Tipton receives millions to combat contaminated water

After years of Tipton’s water testing high for nitrates, the community receives $3 million toward water improvement projects

TIPTON –  Millions of dollars from the American Rescue Plan Act was put towards water access improvements in the community of Tipton.

The Tulare County Board of Supervisors allocated $3 million from the American Rescue Plan Act (ARPA) on Aug. 16 to improve water quality and access for the unincorporated community of Tipton. Residents can expect three different projects that will aid in cleaner water to be completed by the end of December 2023.

“[This allocation is] the single largest investment in infrastructure in the community probably in its history,” Tulare County Board Supervisor Pete Vander Poel said. “This is going to address issues that have to do with sustainability over the long term of the community and I think it will benefit current residents as well as potentially bring in future economic development opportunities.”

The first project, called well No. 6, will install a new well within the community. The second project is called the North Burnett Rd. water line replacement project, will install 1,000 feet of new pipelines and water service connections to those living on North Burnett Road. 

The third project will be the wastewater treatment plant improvement project which will install a flowmeter, which measures fluid going through pipes, and install pipelines that will better connect the wastewater facility to the Tipton Community Service District. These projects will begin within 90 days of it being passed at the Tulare County Board of Supervisors meeting.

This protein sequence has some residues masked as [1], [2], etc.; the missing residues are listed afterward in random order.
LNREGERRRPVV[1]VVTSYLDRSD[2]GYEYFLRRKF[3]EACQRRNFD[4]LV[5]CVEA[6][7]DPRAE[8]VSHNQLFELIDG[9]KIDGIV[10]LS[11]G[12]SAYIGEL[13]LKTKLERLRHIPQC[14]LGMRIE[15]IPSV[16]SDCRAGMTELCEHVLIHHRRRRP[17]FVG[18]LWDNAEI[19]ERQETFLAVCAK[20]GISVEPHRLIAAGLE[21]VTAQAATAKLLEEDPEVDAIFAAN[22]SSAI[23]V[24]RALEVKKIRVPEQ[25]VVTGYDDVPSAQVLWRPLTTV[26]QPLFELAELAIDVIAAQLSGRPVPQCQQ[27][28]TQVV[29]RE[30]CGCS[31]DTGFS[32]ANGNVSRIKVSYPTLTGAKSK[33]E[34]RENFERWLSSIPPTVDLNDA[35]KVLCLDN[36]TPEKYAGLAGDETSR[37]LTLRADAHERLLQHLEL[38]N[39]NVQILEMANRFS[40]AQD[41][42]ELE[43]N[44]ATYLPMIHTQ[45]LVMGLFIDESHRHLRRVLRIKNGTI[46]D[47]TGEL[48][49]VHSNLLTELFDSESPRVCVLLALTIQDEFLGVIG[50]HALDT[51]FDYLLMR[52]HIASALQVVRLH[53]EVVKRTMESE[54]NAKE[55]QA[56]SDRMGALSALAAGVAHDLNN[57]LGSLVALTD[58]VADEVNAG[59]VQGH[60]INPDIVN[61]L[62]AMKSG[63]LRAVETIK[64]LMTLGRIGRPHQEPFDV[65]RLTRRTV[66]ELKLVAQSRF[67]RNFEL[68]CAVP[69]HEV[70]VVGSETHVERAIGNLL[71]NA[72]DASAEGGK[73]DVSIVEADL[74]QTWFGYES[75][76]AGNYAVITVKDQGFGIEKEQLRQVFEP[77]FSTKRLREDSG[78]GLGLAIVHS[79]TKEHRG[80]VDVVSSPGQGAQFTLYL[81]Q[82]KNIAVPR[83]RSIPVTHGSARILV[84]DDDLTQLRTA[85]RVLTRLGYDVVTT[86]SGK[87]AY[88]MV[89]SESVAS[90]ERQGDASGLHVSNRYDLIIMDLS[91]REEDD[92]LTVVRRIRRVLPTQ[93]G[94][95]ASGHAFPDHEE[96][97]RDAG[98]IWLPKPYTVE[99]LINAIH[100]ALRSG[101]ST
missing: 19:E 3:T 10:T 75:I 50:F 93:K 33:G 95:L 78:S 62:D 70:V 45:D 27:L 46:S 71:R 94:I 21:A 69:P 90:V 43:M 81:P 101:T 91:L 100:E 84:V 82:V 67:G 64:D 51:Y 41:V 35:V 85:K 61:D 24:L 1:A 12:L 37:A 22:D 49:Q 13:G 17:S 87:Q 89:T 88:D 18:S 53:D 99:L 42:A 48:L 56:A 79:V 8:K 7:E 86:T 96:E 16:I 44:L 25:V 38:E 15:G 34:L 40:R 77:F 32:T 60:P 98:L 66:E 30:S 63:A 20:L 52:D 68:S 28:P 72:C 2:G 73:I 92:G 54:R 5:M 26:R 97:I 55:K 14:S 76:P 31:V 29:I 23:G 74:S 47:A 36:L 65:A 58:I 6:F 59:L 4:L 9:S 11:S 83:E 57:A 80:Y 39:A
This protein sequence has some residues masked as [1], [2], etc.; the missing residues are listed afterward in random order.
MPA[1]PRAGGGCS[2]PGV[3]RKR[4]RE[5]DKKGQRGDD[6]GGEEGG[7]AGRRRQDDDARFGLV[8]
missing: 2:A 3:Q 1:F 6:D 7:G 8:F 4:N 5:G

The 2021 Annual Drinking Water Quality Report for the Tipton Community Services District reported that nitrate continues to contaminate Tipton’s water source, a problem faced by Exeter this year as well. The California State Water Resources Control Board found that high-levels of nitrate in water can not only cause adults to become nauseous and sick, but it is hazardous to women who are pregnant as it cuts off oxygen to growing babies.

“Once completed, the contribution that [the water improvements] will make to the quality of life for [Tipton] residents and the resiliency for the future is invaluable,” Vander Poel said. “This effort puts us one step closer to providing clean water access for Tulare County residents.”

Future water infrastructure improvements will also reach Pixley, Cutler, Ivanhoe, Orosi, Strathmore, Poplar and Earlimart, though the award amount is to be determined. 

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